I suggest that you stay away from suited connectors altogether – especially if you’re a newer player – as I truly believe these are overvalued holdings. But if you do feel the need to play these kinds of hands, the first rule to remember is to always play them when you have position. If you limp or raise from early position with suited connectors, it’s simply a bad play.

Another point to consider is that you’re going to be investing a lot of chips after the flop if you’ve got a flush or straight draw. You’re not playing hands like 7-8 to fold when the flop comes 5-6-T, but you will only make your hand about a third of the time. When you don’t complete your draw, you might be able to push an opponent with a moderate holding out of the pot, but someone with a strong hand or a better draw isn’t going anywhere.

One especially dangerous hand to be wary of is 9-8, both suited and unsuited. Why? Well, let’s say you see a flop and it comes 10-J-Q. You’ve hit a straight and someone bets into your made hand. Many players are going to push all-in here, but that can be a costly mistake because there’s a good chance that someone else in the pot is holding a hand like A-K and will walk away with all of your chips.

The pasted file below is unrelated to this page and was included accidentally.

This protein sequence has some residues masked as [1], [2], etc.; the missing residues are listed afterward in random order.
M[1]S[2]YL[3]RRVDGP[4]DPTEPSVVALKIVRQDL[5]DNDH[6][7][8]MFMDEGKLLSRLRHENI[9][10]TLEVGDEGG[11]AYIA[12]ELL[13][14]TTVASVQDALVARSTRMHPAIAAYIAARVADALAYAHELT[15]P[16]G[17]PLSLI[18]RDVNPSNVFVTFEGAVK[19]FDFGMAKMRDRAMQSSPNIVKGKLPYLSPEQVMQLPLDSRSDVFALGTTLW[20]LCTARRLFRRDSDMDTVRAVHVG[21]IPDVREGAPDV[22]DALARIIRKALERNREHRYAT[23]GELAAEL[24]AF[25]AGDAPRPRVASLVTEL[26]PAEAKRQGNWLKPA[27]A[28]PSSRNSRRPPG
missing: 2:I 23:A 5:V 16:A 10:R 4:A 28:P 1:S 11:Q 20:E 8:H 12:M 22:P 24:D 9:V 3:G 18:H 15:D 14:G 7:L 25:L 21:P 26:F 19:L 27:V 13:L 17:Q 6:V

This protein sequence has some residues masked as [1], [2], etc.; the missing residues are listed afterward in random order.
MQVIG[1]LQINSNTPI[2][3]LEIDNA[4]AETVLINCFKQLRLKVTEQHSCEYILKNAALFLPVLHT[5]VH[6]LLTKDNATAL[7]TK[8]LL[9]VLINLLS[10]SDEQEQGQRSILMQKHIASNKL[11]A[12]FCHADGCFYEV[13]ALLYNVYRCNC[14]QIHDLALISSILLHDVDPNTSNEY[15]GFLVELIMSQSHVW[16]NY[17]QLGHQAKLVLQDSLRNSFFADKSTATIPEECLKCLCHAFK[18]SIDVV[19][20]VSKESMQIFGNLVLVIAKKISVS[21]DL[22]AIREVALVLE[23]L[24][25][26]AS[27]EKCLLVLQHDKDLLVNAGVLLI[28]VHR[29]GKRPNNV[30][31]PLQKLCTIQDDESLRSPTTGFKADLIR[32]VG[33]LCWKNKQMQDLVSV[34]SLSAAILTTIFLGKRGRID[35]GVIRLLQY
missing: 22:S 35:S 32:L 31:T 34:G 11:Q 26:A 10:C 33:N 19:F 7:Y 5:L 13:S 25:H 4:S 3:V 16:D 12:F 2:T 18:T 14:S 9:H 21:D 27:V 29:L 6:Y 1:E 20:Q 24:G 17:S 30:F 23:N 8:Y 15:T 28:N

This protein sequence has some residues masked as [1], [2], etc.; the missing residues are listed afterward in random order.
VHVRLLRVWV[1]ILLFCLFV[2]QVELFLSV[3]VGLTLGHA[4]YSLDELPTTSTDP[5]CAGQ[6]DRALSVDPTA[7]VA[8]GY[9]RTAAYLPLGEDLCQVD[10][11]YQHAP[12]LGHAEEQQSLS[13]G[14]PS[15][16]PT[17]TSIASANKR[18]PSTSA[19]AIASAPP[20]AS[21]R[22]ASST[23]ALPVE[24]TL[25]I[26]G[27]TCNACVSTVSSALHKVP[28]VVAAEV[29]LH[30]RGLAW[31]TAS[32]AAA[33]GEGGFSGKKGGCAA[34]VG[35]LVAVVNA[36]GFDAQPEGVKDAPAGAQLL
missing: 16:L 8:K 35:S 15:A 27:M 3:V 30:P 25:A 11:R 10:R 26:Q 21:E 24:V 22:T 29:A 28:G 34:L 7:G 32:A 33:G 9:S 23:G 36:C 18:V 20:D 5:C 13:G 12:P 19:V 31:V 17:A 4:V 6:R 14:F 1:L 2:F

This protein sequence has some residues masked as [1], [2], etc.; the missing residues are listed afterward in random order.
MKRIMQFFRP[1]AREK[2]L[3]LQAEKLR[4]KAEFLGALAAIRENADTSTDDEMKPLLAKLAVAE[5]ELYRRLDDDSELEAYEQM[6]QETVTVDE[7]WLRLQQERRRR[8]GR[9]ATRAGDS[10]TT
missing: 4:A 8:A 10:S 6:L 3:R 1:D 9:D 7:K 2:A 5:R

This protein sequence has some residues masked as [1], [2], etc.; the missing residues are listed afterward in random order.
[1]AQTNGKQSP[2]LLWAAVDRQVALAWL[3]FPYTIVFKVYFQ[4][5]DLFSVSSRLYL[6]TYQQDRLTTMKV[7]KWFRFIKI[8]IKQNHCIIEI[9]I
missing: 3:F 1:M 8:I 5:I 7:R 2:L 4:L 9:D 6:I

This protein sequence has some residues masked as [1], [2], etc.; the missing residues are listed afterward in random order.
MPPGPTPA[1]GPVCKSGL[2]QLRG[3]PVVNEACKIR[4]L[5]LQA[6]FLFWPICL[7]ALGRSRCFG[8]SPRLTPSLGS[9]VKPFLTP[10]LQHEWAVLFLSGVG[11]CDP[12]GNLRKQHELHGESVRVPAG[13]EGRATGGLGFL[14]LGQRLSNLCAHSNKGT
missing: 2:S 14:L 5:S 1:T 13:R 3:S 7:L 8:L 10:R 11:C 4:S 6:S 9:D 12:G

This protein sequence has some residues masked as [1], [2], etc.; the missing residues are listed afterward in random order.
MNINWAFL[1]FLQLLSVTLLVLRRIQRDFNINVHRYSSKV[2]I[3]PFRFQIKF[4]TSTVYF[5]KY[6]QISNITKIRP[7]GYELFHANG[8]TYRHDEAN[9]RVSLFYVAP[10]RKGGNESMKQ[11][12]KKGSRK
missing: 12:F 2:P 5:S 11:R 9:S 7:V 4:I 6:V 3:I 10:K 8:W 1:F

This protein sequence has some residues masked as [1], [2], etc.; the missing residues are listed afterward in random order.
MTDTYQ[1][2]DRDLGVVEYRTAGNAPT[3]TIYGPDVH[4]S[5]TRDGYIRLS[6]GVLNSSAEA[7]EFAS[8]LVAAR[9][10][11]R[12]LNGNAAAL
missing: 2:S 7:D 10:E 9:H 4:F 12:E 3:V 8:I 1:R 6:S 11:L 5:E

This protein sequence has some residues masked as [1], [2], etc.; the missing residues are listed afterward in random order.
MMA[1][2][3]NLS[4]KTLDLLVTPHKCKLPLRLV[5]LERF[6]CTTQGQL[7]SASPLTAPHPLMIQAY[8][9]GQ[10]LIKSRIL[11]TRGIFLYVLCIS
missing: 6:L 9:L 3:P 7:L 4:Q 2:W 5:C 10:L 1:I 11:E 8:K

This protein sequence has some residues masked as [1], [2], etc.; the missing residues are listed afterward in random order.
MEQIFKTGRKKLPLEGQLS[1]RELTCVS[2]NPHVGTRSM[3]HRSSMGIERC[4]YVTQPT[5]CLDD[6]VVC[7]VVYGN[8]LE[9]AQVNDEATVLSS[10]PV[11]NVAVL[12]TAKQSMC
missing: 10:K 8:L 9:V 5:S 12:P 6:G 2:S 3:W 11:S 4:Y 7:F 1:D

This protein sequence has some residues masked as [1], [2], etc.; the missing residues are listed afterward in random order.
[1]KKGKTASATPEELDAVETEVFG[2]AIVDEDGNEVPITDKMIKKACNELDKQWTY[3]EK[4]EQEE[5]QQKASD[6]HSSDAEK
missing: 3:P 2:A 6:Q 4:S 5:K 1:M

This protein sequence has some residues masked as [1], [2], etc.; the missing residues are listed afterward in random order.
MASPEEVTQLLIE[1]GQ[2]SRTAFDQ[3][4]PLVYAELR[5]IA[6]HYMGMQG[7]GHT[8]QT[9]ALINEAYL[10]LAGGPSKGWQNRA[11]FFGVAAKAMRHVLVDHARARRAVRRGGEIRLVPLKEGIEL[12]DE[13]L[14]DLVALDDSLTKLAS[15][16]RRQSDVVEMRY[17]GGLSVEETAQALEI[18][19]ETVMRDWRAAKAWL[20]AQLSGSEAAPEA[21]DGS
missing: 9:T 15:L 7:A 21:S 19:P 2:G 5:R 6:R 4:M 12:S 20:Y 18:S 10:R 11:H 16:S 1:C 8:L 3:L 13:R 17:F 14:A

Personally, I think you’re better off making a hand with something like 5-6 or even 4-5, because you’re less likely to be putting a lot of chips into a pot with the second-best hand. Playing 9-8 is simply a recipe for going broke.

When it comes to small pocket pairs, you have even less wiggle room. Basically, your only option is to get lucky and hit a set on the flop. I see a lot of players raising pre-flop with these hands because they think they have the best hand at the moment – and maybe they do. But this can sometimes be a huge mistake. You’re draining all the value out of these hands, because they pay off most when you flop a set and are able to bust someone.

If you are going to play a hand like pocket 5s, my suggestion is to once again only play when you have position – limping or raising from early position is bound to get you in a heap of trouble. Try to get in cheap and hit your set. If you don’t connect with the flop, do your best to keep control of the betting and force people out of the pot if it doesn’t look like they hit their hand either.